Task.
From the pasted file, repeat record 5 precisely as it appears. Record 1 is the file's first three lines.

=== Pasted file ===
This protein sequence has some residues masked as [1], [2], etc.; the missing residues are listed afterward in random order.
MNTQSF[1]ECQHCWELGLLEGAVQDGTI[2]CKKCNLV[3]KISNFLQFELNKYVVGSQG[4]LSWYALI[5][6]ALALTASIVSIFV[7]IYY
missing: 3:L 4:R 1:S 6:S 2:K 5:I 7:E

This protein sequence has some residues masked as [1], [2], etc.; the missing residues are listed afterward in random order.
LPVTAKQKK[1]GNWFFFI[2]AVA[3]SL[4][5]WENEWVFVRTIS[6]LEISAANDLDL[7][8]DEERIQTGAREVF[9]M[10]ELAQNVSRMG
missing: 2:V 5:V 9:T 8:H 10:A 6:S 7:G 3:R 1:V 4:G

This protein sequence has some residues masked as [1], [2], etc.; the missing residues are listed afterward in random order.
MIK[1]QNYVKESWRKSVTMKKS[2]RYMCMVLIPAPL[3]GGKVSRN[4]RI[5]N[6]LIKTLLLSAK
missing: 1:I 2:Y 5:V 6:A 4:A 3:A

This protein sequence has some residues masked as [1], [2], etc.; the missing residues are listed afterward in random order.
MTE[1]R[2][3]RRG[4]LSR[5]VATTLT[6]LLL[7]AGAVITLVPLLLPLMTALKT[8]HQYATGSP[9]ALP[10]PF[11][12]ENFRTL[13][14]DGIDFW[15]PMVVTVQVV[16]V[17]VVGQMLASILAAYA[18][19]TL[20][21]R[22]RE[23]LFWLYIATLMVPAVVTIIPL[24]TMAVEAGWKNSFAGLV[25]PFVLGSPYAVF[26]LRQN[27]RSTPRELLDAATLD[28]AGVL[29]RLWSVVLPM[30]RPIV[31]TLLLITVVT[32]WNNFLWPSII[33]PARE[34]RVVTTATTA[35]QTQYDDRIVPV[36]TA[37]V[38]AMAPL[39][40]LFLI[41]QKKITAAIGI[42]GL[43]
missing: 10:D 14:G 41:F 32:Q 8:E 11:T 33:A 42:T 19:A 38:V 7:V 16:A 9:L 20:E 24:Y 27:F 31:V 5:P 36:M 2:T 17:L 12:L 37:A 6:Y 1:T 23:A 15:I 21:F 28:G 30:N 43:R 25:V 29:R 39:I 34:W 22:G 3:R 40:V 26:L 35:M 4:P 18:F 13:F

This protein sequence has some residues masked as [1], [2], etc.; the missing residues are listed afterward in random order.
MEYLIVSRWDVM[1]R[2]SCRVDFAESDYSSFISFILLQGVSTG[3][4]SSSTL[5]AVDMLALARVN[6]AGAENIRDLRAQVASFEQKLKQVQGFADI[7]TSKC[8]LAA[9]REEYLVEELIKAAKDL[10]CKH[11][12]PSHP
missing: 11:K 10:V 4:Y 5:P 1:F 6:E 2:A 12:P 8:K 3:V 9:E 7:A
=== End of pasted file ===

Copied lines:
This protein sequence has some residues masked as [1], [2], etc.; the missing residues are listed afterward in random order.
MEYLIVSRWDVM[1]R[2]SCRVDFAESDYSSFISFILLQGVSTG[3][4]SSSTL[5]AVDMLALARVN[6]AGAENIRDLRAQVASFEQKLKQVQGFADI[7]TSKC[8]LAA[9]REEYLVEELIKAAKDL[10]CKH[11][12]PSHP
missing: 11:K 10:V 4:Y 5:P 1:F 6:E 2:A 12:P 8:K 3:V 9:E 7:A